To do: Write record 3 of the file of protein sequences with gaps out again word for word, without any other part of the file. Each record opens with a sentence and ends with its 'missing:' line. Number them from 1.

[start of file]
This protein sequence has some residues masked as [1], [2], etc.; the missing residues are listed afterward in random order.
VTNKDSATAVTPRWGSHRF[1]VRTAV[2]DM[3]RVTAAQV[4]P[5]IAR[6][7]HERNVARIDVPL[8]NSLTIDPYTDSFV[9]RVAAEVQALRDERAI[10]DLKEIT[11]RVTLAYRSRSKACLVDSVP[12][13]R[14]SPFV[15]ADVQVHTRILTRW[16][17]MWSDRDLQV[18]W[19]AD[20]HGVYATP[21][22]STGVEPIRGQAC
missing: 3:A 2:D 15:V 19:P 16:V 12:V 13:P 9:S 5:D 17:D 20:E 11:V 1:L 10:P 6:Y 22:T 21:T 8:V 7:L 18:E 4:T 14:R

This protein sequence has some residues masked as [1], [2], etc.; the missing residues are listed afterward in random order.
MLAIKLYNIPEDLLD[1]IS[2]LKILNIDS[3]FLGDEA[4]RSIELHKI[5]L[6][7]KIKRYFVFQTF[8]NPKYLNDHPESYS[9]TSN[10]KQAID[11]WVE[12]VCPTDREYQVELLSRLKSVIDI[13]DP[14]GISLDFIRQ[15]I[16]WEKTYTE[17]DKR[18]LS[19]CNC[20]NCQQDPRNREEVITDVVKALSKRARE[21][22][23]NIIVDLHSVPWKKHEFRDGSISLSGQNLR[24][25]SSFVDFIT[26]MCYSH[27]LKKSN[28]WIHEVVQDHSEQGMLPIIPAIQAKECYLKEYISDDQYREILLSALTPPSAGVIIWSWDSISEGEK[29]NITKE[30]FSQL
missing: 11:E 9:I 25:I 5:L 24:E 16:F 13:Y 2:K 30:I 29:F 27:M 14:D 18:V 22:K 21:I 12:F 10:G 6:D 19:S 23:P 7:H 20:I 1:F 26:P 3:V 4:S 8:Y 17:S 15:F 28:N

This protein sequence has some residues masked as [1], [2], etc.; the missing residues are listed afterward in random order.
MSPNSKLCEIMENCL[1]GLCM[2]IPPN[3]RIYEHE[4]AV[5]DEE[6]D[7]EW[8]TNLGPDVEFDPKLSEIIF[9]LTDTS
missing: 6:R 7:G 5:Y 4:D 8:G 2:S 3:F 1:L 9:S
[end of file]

This protein sequence has some residues masked as [1], [2], etc.; the missing residues are listed afterward in random order.
MSPNSKLCEIMENCL[1]GLCM[2]IPPN[3]RIYEHE[4]AV[5]DEE[6]D[7]EW[8]TNLGPDVEFDPKLSEIIF[9]LTDTS
missing: 6:R 7:G 5:Y 4:D 8:G 2:S 3:F 1:L 9:S